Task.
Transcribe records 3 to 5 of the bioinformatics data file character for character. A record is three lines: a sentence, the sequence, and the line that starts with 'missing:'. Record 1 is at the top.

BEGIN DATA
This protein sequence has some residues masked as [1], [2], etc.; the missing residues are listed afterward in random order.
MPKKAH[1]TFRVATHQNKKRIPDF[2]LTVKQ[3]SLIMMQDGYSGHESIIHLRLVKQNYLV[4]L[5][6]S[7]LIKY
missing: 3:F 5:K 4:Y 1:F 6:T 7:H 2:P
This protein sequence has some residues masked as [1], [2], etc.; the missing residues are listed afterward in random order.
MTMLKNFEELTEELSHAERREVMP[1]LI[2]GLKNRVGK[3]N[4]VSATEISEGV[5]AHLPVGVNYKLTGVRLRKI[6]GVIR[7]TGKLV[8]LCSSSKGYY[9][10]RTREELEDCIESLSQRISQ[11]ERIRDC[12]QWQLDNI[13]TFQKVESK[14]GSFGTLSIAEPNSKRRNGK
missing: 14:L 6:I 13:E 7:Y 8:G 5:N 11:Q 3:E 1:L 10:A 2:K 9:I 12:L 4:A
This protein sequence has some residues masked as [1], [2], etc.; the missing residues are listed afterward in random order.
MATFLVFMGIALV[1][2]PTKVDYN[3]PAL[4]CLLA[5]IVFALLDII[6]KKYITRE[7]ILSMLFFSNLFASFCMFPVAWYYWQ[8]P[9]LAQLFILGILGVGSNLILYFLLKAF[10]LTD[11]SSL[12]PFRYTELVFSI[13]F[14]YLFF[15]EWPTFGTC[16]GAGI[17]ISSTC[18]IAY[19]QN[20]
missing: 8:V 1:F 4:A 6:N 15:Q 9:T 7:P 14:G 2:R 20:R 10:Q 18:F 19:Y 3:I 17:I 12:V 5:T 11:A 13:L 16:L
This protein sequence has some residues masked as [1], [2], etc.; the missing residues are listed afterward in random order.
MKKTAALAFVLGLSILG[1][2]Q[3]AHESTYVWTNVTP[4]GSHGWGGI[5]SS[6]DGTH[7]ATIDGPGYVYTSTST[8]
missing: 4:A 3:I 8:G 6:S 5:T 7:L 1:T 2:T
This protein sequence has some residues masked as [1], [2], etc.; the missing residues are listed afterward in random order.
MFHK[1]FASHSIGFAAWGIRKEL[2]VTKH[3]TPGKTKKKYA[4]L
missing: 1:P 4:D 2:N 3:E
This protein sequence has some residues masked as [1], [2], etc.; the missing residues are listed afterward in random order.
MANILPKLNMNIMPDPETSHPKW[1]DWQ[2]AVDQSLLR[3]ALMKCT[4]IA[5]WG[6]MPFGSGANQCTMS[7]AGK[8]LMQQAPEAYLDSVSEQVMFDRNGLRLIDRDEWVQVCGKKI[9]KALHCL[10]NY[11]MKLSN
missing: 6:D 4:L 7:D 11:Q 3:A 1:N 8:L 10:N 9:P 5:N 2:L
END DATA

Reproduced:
This protein sequence has some residues masked as [1], [2], etc.; the missing residues are listed afterward in random order.
MATFLVFMGIALV[1][2]PTKVDYN[3]PAL[4]CLLA[5]IVFALLDII[6]KKYITRE[7]ILSMLFFSNLFASFCMFPVAWYYWQ[8]P[9]LAQLFILGILGVGSNLILYFLLKAF[10]LTD[11]SSL[12]PFRYTELVFSI[13]F[14]YLFF[15]EWPTFGTC[16]GAGI[17]ISSTC[18]IAY[19]QN[20]
missing: 8:V 1:F 4:A 6:N 15:Q 9:T 7:P 14:G 2:R 20:R 10:Q 18:F 19:Y 3:I 17:I 12:V 5:T 11:A 13:L 16:L
This protein sequence has some residues masked as [1], [2], etc.; the missing residues are listed afterward in random order.
MKKTAALAFVLGLSILG[1][2]Q[3]AHESTYVWTNVTP[4]GSHGWGGI[5]SS[6]DGTH[7]ATIDGPGYVYTSTST[8]
missing: 4:A 3:I 8:G 6:S 5:T 7:L 1:T 2:T
This protein sequence has some residues masked as [1], [2], etc.; the missing residues are listed afterward in random order.
MFHK[1]FASHSIGFAAWGIRKEL[2]VTKH[3]TPGKTKKKYA[4]L
missing: 1:P 4:D 2:N 3:E